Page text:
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Research article - Peer-reviewed, 2023

All Domains of SARS-CoV-2 nsp1 Determine Translational Shutoff and Cytotoxicity of the Protein

Frolov, Ilya; Agback, Tatiana; Palchevska, Oksana; Dominguez, Francisco; Lomzov, Alexander; Agback, Peter; Frolova, Elena I.

Abstract

The nsp1 of SARS-CoV-2 is a multifunctional protein that modifies the intracellular environment for the needs of viral replication. It is responsible for the development of translational shutoff, and its expression alone is sufficient to cause a cytopathic effect (CPE).Replication of the severe acute respiratory syndrome coronavirus 2 (SARS-CoV-2) strongly affects cellular metabolism and results in rapid development of the cytopathic effect (CPE). The hallmarks of virus-induced modifications are inhibition of translation of cellular mRNAs and redirection of the cellular translational machinery to the synthesis of virus-specific proteins. The multifunctional nonstructural protein 1 (nsp1) of SARS-CoV-2 is a major virulence factor and a key contributor to the development of translational shutoff. In this study, we applied a wide range of virological and structural approaches to further analyze nsp1 functions. The expression of this protein alone was found to be sufficient to cause CPE. However, we selected several nsp1 mutants exhibiting noncytopathic phenotypes. The attenuating mutations were detected in three clusters, located in the C-terminal helices, in one of the loops of the structured domain and in the junction of the disordered and structured fragment of nsp1. NMR-based analysis of the wild type nsp1 and its mutants did not confirm the existence of a stable beta 5-strand that was proposed by the X-ray structure. In solution, this protein appears to be present in a dynamic conformation, which is required for its functions in CPE development and viral replication. The NMR data also suggest a dynamic interaction between the N-terminal and C-terminal domains. The identified nsp1 mutations make this protein noncytotoxic and incapable of inducing translational shutoff, but they do not result in deleterious effects on viral cytopathogenicity.IMPORTANCE The nsp1 of SARS-CoV-2 is a multifunctional protein that modifies the intracellular environment for the needs of viral replication. It is responsible for the development of translational shutoff, and its expression alone is sufficient to cause a cytopathic effect (CPE). In this study, we selected a wide range of nsp1 mutants exhibiting noncytopathic phenotypes. The attenuating mutations, clustered in three different fragments of nsp1, were extensively characterized via virological and structural methods. Our data strongly suggest interactions between the nsp1 domains, which are required for the protein's functions in CPE development. Most of the mutations made nsp1 noncytotoxic and incapable of inducing translational shutoff. Most of them did not affect the viability of the viruses, but they did decrease the rates of replication in cells competent in type I IFN induction and signaling. These mutations, and their combinations, in particular, can be used for the development of SARS-CoV-2 variants with attenuated phenotypes.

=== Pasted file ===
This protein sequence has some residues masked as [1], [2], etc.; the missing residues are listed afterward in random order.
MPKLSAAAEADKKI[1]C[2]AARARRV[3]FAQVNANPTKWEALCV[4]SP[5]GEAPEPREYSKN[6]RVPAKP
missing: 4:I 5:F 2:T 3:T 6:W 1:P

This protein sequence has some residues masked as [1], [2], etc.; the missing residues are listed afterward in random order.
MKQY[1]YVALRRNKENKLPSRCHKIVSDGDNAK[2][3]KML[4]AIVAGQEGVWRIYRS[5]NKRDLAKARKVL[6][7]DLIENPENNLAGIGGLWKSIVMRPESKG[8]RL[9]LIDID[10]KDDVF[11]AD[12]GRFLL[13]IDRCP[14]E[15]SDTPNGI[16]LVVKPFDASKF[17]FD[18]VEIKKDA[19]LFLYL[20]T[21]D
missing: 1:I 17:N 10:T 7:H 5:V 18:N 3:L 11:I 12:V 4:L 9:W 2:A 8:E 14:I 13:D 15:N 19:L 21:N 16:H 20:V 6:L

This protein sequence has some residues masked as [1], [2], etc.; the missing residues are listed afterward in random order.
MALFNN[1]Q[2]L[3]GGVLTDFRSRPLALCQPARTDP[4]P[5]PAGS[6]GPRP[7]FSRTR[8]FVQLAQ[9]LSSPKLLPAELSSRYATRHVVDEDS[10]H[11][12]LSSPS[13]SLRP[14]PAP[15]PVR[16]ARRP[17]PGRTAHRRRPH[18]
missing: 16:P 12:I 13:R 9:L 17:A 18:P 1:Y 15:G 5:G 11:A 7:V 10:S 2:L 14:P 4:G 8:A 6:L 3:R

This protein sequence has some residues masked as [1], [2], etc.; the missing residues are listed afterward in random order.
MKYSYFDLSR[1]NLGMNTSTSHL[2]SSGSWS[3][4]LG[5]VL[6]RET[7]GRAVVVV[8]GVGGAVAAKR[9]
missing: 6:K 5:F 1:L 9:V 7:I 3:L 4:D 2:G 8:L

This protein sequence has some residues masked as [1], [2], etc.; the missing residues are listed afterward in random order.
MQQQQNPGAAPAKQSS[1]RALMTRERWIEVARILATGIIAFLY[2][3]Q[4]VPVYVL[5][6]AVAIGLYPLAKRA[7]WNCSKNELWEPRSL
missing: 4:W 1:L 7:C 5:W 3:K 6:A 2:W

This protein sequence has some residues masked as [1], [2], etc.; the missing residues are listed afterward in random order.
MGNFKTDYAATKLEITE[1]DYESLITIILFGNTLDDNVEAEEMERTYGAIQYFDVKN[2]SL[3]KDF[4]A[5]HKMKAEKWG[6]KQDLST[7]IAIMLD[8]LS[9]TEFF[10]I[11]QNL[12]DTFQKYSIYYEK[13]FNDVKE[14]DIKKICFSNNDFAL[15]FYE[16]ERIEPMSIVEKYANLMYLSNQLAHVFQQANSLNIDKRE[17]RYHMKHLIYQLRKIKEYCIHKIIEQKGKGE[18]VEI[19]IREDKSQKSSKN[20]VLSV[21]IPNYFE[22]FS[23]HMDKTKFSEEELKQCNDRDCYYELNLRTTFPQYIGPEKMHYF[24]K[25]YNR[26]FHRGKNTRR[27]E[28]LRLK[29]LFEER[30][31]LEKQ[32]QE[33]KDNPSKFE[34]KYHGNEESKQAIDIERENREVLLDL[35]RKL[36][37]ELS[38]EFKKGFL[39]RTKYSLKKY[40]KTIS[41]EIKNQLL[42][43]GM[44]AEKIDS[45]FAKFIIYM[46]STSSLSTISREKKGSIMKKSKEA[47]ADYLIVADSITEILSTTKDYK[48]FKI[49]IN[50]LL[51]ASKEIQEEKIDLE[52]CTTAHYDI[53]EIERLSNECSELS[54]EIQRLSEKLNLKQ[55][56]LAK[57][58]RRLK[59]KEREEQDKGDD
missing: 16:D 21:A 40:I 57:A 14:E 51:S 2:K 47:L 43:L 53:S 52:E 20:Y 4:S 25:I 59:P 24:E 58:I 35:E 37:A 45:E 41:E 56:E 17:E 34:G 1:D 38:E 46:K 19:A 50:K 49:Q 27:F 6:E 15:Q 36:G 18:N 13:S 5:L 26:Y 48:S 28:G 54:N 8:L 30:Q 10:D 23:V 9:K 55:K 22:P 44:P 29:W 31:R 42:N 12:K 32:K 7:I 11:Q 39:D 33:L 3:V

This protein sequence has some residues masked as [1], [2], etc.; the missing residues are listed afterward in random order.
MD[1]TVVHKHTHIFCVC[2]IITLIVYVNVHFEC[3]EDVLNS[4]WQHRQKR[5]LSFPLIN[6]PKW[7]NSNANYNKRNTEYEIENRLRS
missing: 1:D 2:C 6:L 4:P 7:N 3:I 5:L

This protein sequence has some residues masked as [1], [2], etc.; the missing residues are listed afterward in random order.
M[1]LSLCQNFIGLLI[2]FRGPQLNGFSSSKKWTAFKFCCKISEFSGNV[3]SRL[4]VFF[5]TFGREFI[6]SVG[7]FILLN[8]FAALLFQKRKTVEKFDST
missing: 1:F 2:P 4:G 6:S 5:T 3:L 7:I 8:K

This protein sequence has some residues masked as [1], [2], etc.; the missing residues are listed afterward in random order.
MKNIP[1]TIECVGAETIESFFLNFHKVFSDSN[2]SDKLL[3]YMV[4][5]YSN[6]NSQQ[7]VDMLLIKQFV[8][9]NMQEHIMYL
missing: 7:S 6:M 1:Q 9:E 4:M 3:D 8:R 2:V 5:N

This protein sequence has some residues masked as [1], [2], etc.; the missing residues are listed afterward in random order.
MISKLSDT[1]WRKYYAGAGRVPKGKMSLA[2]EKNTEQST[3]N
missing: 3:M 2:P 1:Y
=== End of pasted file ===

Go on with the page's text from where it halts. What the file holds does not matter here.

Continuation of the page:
Keywords

SARS-CoV-2; attenuating mutations; coronavirus; cytotoxicity; nsp1; nuclear magnetic resonance; protein structure-function; translation inhibition

Published in

Journal of Virology
2023, Volume: 97, number: 3, article number: e01865-22
Publisher: AMER SOC MICROBIOLOGY